What is the monetary value of those medical treatments?
    Who in society should bear the burden of the unpaid costs?
    Is it likely that a majority of voters in the U.S. would agree on answers to those questions?

    I don’t think my representatives in Congress or the Ohio General Assembly are the problem. The problem is the problem.

  2. 2 Dmitry B.

    >All members of society are entitled to some medical treatments;

    That’s an interesting statement. Why would they be “entitled”? I think a lot of problems we are facing now is because someone somewhere in US thinks they are entitled to something. And there are a lot of those “someones”.

  3. 3 CSta

    You’re of the opinion that not all people are entitled to CPR from an emergency medical technician if they suffer a heart attack?

  4. 4 elskbrev

    So, CSta, you are saying the provision of medical care is basically a human rights issue. The problem of adequate food, shelter and clothing is felt by the poor, as well. Should we socialize the provision of these?

  5. 5 CSta

    Second question: Yes, and we already do.
    Food: food stamps
    Shelter: Section 8 housing
    Clothing: welfare payments and unemployment compensation.

    First question: I think the vast majority of American’s would agree that there are some circumstances under which medical services should be provided to someone who cannot afford them. For example, I think a majority would agree with my statement regarding the following factual fact pattern: A stray bullet from a nearby shooting rips through the chest of a woman pushing her child on a swing. The woman is entitled to whatever medical care is necessary to save her life even if it is known by all involved that she cannot possibly pay for those services.

    Determining what other medical treatments a person is entitled to is an enormous question as are the other two questions that have to be resolved: what is the value of those services and what does society apportion the unpaid costs. My point is, these questions are so difficult to answer–they involve issues that go to the heart of society, like basic human rights, the proper function of government, capitalism, socialism, and the value of human life and health–that any solution selected by our legislative representatives will have significant benefits and detriments. Because detriments are inevitable, to blame our representatives for them, to me, ignores the significance of the issues we asked them to resolve.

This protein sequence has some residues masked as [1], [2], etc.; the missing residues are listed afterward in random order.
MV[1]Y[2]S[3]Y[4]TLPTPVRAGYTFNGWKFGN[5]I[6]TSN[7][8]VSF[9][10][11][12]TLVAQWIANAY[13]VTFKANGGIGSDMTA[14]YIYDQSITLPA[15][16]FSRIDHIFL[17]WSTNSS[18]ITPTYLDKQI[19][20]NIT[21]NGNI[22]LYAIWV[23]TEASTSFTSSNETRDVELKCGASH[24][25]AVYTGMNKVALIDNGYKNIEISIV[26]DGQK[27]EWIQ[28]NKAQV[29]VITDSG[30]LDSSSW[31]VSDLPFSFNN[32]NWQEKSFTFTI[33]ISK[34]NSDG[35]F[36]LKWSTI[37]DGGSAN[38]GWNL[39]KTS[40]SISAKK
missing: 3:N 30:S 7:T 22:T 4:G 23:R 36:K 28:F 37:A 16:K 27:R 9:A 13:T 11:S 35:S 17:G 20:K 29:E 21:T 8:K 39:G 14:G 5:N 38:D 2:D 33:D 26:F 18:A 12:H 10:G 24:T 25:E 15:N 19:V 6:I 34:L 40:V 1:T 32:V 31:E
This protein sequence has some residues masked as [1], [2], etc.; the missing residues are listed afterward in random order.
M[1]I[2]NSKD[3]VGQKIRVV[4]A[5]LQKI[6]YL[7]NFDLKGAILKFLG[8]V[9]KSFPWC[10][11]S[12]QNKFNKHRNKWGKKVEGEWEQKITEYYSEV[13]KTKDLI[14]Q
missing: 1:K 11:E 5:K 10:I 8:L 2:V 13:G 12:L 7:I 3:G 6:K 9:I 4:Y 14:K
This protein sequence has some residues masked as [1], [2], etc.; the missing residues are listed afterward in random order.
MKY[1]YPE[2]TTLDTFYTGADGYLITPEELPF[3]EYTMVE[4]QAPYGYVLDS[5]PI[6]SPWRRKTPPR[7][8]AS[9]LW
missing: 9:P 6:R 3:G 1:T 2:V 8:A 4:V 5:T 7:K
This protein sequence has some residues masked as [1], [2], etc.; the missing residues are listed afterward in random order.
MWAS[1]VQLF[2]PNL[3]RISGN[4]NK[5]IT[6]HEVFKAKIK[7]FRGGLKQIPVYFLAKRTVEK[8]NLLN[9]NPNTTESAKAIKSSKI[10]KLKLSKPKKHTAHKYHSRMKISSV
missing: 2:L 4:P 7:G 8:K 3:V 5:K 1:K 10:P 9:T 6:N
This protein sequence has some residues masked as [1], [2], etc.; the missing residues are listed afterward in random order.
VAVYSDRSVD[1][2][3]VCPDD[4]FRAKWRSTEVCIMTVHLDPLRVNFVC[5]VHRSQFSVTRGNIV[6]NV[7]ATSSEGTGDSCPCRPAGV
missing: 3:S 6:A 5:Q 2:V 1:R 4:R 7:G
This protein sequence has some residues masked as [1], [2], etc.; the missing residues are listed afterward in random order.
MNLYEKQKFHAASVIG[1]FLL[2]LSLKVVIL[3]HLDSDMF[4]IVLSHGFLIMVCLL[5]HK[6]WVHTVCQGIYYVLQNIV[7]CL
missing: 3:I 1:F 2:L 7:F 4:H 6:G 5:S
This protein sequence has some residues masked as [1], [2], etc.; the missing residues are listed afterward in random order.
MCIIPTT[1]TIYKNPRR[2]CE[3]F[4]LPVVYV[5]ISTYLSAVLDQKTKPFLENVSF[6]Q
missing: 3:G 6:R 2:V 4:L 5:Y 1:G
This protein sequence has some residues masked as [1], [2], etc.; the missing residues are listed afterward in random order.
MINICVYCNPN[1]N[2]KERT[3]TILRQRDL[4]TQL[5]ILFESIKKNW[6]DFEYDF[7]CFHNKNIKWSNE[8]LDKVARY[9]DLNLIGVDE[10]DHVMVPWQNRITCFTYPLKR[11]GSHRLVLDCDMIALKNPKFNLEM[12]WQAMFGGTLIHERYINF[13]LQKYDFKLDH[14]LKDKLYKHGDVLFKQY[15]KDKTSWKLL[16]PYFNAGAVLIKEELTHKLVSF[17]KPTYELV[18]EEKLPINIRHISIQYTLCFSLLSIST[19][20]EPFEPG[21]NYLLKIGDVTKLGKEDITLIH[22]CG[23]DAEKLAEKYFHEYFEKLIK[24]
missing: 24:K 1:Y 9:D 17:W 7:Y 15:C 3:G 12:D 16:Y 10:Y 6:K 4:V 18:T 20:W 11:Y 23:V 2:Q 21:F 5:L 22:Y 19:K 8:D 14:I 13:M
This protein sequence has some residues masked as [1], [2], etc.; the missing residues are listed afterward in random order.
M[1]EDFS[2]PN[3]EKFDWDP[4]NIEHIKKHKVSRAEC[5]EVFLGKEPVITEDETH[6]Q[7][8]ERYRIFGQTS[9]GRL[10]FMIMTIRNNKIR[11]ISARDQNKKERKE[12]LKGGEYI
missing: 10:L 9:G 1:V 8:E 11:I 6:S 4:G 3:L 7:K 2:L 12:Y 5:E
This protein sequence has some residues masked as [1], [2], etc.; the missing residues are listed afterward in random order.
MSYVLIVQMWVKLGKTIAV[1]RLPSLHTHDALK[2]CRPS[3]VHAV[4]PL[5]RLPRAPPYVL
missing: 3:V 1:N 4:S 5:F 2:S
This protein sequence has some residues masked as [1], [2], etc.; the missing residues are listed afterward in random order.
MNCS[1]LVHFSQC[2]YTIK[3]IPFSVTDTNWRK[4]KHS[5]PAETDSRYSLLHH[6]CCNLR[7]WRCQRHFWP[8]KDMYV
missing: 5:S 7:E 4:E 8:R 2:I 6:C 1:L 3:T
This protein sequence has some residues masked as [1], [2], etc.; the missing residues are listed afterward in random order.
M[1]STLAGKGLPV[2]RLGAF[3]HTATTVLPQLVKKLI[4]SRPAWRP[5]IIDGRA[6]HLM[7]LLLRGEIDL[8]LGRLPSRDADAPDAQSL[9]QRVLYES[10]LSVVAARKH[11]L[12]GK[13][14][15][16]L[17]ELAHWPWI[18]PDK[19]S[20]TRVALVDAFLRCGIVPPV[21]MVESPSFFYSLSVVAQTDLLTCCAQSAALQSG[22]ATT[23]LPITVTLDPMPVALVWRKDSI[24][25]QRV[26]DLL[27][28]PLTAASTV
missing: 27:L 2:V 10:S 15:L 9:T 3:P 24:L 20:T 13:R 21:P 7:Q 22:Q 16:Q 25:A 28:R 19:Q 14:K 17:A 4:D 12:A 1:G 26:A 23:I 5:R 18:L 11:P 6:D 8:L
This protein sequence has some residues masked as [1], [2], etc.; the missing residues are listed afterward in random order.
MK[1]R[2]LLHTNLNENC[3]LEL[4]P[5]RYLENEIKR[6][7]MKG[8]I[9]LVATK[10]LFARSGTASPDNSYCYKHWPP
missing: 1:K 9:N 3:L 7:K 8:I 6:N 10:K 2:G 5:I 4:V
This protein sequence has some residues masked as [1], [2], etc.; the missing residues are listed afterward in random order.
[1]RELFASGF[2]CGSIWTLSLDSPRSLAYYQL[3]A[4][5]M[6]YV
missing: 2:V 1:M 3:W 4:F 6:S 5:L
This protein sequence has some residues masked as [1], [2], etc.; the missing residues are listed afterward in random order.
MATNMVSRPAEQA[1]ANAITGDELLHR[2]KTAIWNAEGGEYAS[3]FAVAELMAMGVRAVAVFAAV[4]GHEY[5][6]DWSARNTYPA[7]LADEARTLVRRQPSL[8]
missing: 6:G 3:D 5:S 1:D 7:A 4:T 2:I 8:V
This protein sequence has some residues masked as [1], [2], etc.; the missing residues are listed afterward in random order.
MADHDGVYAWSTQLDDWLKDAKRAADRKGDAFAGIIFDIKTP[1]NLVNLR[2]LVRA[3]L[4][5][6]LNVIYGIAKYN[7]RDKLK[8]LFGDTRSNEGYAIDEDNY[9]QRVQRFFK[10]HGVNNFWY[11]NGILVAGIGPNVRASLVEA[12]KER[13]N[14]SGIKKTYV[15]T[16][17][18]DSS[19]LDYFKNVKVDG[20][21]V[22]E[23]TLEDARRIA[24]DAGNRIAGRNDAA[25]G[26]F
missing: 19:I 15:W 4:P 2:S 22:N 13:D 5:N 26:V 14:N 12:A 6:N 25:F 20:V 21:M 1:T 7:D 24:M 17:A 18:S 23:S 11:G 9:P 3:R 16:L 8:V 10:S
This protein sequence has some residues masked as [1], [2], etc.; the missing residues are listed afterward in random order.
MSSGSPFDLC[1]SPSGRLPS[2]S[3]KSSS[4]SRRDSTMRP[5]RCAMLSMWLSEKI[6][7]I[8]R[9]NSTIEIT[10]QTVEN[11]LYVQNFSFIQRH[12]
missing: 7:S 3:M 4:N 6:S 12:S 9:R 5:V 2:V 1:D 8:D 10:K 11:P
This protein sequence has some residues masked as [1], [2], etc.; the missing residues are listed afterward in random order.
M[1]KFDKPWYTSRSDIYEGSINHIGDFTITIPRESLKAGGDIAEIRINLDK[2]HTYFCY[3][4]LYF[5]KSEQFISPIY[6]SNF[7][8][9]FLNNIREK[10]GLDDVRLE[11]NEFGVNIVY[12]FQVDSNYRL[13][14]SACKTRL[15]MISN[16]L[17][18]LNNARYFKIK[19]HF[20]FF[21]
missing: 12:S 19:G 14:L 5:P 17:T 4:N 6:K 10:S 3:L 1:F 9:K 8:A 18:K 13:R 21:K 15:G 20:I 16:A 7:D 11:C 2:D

6. 6 CSta

    Second question: I believe the vast majority of Americans would agree that there are some circumstances under which medical care should be provided to a person who cannot afford them. For example, I think a majority would agree with my conclusion regarding the following fact pattern: A stray bullet from a nearby shooting rips through the chest of a woman pushing her child on a swing. The woman is entitled to whatever medical care is necessary to save her life even if it is known by everyone involved that she cannot possibly pay for those services. Determining what other medical services persons are entitled to is an enormous question, as are the two other issues that must be resolved: what is the value of those services and how does society apportion their cost. Resolving those issues is so difficult–they go to the heart of society, like basic human rights, the proper function of government, capitalism, socialism, the value of human life and health–that any resolution will have significant benefits and detriments. Because detriments are inevitable, to fault our legislative representatives for them, to me, ignores the significance of the questions we asked them to resolve.

    Second question: Yes, and we already do. Food: food stamps. Shelter: Section 8 housing. Clothing: welfare and unemployment compensation.

  7. 7 eliz

    thanks for explaining what ” total adjustments” mean. I couldn’t understand at all and googled it for my pops medical bill.